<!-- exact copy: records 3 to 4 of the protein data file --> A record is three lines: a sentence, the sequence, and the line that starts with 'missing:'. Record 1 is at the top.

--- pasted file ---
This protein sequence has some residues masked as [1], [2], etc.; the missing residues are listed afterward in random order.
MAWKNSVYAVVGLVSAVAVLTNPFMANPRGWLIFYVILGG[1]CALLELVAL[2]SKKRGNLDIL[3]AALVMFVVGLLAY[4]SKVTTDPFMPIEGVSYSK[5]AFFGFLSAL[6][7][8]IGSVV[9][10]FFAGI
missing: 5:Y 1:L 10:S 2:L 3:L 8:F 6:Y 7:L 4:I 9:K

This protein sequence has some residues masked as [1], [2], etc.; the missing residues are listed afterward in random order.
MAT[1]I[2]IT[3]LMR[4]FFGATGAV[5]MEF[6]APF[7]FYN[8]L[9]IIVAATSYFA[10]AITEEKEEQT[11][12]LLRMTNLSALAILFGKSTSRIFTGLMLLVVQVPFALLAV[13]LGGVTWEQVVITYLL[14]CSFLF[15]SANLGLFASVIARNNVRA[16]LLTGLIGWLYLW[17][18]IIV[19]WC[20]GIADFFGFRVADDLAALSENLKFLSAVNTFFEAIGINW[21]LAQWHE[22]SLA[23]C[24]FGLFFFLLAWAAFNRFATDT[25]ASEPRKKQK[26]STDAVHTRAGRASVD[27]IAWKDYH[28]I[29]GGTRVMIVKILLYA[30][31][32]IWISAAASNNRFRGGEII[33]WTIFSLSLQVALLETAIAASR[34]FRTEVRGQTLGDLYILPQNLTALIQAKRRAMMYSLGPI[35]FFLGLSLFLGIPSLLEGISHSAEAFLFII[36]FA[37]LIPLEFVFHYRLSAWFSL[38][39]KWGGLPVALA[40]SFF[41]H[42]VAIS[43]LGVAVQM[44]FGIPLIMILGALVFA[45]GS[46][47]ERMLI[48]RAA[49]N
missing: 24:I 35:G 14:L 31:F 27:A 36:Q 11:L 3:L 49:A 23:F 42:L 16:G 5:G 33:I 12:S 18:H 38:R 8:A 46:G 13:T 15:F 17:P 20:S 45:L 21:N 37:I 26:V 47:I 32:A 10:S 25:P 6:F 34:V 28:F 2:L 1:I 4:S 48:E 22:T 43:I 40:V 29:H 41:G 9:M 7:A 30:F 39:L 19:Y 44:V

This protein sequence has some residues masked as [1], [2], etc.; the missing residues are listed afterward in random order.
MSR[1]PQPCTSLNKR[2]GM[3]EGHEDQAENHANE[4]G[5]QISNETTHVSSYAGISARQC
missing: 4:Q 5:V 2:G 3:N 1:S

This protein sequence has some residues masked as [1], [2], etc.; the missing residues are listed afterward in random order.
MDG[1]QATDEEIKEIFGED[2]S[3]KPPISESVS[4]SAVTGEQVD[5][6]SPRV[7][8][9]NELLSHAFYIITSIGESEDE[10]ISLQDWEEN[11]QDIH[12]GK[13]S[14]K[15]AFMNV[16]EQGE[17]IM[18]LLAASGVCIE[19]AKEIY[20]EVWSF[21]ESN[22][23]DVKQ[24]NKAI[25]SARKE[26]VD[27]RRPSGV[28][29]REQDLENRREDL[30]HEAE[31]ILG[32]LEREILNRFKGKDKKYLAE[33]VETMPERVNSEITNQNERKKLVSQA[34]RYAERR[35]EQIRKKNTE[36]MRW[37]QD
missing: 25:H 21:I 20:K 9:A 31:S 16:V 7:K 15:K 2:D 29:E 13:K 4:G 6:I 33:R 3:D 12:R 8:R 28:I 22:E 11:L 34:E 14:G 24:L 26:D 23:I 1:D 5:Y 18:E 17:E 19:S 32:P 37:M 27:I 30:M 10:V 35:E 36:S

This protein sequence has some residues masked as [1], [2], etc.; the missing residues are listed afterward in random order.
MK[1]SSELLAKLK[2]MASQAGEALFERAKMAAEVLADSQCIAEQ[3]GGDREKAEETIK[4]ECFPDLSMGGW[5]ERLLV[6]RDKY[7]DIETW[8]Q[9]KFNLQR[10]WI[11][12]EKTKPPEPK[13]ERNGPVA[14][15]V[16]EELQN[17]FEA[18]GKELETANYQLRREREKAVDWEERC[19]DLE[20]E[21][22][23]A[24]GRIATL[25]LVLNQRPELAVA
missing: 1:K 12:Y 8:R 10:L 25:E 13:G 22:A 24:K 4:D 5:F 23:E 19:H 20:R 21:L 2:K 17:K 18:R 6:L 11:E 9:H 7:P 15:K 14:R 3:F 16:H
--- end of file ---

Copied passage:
This protein sequence has some residues masked as [1], [2], etc.; the missing residues are listed afterward in random order.
MSR[1]PQPCTSLNKR[2]GM[3]EGHEDQAENHANE[4]G[5]QISNETTHVSSYAGISARQC
missing: 4:Q 5:V 2:G 3:N 1:S

This protein sequence has some residues masked as [1], [2], etc.; the missing residues are listed afterward in random order.
MDG[1]QATDEEIKEIFGED[2]S[3]KPPISESVS[4]SAVTGEQVD[5][6]SPRV[7][8][9]NELLSHAFYIITSIGESEDE[10]ISLQDWEEN[11]QDIH[12]GK[13]S[14]K[15]AFMNV[16]EQGE[17]IM[18]LLAASGVCIE[19]AKEIY[20]EVWSF[21]ESN[22][23]DVKQ[24]NKAI[25]SARKE[26]VD[27]RRPSGV[28][29]REQDLENRREDL[30]HEAE[31]ILG[32]LEREILNRFKGKDKKYLAE[33]VETMPERVNSEITNQNERKKLVSQA[34]RYAERR[35]EQIRKKNTE[36]MRW[37]QD
missing: 25:H 21:I 20:K 9:A 31:S 16:V 7:K 15:K 2:D 29:E 13:K 4:G 6:I 33:R 3:D 12:R 8:R 28:I 22:E 11:L 34:E 14:G 24:L 26:D 23:I 1:D 5:Y 18:E 17:E 19:S 32:P 37:M 27:I 30:M 10:V 35:E 36:S